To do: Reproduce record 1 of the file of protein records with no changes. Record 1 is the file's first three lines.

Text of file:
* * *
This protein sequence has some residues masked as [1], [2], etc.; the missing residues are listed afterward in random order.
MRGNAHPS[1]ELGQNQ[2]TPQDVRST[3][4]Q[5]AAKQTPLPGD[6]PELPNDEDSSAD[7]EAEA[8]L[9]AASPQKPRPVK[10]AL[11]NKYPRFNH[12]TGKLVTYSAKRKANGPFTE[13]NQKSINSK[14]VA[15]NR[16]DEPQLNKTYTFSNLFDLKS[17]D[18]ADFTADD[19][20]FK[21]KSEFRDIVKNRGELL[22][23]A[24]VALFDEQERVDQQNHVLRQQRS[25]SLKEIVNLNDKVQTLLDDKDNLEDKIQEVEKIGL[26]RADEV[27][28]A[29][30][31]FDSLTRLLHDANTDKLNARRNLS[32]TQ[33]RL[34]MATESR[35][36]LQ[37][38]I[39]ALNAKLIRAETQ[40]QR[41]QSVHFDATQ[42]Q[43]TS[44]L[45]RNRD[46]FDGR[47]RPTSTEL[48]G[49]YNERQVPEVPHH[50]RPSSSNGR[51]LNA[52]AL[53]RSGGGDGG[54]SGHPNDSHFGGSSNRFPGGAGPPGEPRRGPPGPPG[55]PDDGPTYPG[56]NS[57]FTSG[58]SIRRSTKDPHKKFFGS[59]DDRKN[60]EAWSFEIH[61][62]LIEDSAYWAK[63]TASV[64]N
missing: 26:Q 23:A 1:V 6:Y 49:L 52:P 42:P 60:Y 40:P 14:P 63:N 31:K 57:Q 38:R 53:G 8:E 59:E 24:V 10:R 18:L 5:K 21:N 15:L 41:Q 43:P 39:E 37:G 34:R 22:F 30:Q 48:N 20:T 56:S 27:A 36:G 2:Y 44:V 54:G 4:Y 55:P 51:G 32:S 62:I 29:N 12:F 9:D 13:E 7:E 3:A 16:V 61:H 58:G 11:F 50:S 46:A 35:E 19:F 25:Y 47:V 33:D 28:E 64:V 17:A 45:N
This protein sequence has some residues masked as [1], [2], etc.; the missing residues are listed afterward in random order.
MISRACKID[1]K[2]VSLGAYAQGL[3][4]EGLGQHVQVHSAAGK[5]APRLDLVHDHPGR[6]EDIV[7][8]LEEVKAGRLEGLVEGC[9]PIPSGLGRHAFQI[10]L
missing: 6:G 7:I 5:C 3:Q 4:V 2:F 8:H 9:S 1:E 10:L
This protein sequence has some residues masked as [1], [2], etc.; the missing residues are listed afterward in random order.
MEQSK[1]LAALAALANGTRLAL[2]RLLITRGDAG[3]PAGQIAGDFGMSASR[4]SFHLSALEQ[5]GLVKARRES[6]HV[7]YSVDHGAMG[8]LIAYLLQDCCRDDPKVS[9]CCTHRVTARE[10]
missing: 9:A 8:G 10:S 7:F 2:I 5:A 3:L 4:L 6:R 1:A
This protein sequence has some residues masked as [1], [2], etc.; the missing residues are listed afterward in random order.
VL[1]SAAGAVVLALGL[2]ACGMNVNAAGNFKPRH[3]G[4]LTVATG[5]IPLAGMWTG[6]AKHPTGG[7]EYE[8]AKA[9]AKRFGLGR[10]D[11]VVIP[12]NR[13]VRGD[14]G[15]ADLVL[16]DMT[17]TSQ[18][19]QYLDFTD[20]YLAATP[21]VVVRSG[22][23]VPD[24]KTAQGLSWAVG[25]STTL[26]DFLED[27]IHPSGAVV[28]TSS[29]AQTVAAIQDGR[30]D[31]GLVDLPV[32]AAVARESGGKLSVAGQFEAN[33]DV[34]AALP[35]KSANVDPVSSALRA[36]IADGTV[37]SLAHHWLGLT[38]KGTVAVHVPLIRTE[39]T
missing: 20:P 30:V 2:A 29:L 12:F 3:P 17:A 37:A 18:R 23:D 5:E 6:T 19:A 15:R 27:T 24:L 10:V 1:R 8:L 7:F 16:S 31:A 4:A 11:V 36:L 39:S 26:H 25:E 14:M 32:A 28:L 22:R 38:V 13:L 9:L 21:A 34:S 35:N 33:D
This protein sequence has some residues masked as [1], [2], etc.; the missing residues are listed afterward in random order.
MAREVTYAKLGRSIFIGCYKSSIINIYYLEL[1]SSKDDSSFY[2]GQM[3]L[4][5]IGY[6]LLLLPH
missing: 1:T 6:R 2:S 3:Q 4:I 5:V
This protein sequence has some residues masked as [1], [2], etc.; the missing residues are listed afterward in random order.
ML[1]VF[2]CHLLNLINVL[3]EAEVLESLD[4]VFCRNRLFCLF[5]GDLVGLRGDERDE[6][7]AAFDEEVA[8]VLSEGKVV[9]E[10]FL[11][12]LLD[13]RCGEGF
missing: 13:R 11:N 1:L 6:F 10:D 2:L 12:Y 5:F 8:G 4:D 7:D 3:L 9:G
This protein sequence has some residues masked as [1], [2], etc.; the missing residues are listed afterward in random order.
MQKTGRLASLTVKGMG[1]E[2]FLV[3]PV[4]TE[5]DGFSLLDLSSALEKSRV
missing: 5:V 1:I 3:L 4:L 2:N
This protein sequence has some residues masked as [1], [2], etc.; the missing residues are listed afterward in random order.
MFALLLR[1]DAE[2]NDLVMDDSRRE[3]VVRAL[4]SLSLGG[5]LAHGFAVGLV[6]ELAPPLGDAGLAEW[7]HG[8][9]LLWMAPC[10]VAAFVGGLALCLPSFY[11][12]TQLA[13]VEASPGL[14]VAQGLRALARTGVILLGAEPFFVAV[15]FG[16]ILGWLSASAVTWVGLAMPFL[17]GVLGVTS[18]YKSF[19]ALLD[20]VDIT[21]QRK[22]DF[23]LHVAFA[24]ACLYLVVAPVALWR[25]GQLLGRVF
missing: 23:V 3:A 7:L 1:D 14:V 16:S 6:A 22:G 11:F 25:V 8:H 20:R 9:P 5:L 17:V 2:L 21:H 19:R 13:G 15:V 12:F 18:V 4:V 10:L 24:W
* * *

This protein sequence has some residues masked as [1], [2], etc.; the missing residues are listed afterward in random order.
MRGNAHPS[1]ELGQNQ[2]TPQDVRST[3][4]Q[5]AAKQTPLPGD[6]PELPNDEDSSAD[7]EAEA[8]L[9]AASPQKPRPVK[10]AL[11]NKYPRFNH[12]TGKLVTYSAKRKANGPFTE[13]NQKSINSK[14]VA[15]NR[16]DEPQLNKTYTFSNLFDLKS[17]D[18]ADFTADD[19][20]FK[21]KSEFRDIVKNRGELL[22][23]A[24]VALFDEQERVDQQNHVLRQQRS[25]SLKEIVNLNDKVQTLLDDKDNLEDKIQEVEKIGL[26]RADEV[27][28]A[29][30][31]FDSLTRLLHDANTDKLNARRNLS[32]TQ[33]RL[34]MATESR[35][36]LQ[37][38]I[39]ALNAKLIRAETQ[40]QR[41]QSVHFDATQ[42]Q[43]TS[44]L[45]RNRD[46]FDGR[47]RPTSTEL[48]G[49]YNERQVPEVPHH[50]RPSSSNGR[51]LNA[52]AL[53]RSGGGDGG[54]SGHPNDSHFGGSSNRFPGGAGPPGEPRRGPPGPPG[55]PDDGPTYPG[56]NS[57]FTSG[58]SIRRSTKDPHKKFFGS[59]DDRKN[60]EAWSFEIH[61][62]LIEDSAYWAK[63]TASV[64]N
missing: 26:Q 23:A 1:V 6:Y 49:L 52:P 42:P 60:Y 40:P 14:P 63:N 31:K 57:Q 38:R 53:G 8:E 59:E 24:V 10:R 18:L 5:K 21:N 15:L 41:Q 43:P 39:E 37:G 34:R 22:F 30:Q 48:N 20:T 56:S 27:A 36:G 2:Y 44:V 54:G 4:Y 55:P 51:G 32:S 62:I 29:N 12:F 9:D 13:E 7:E 3:A 16:V 61:H 58:G 11:F 50:S 46:A 35:E 19:F 25:Y 47:V 33:D 28:E 64:V 17:A 45:N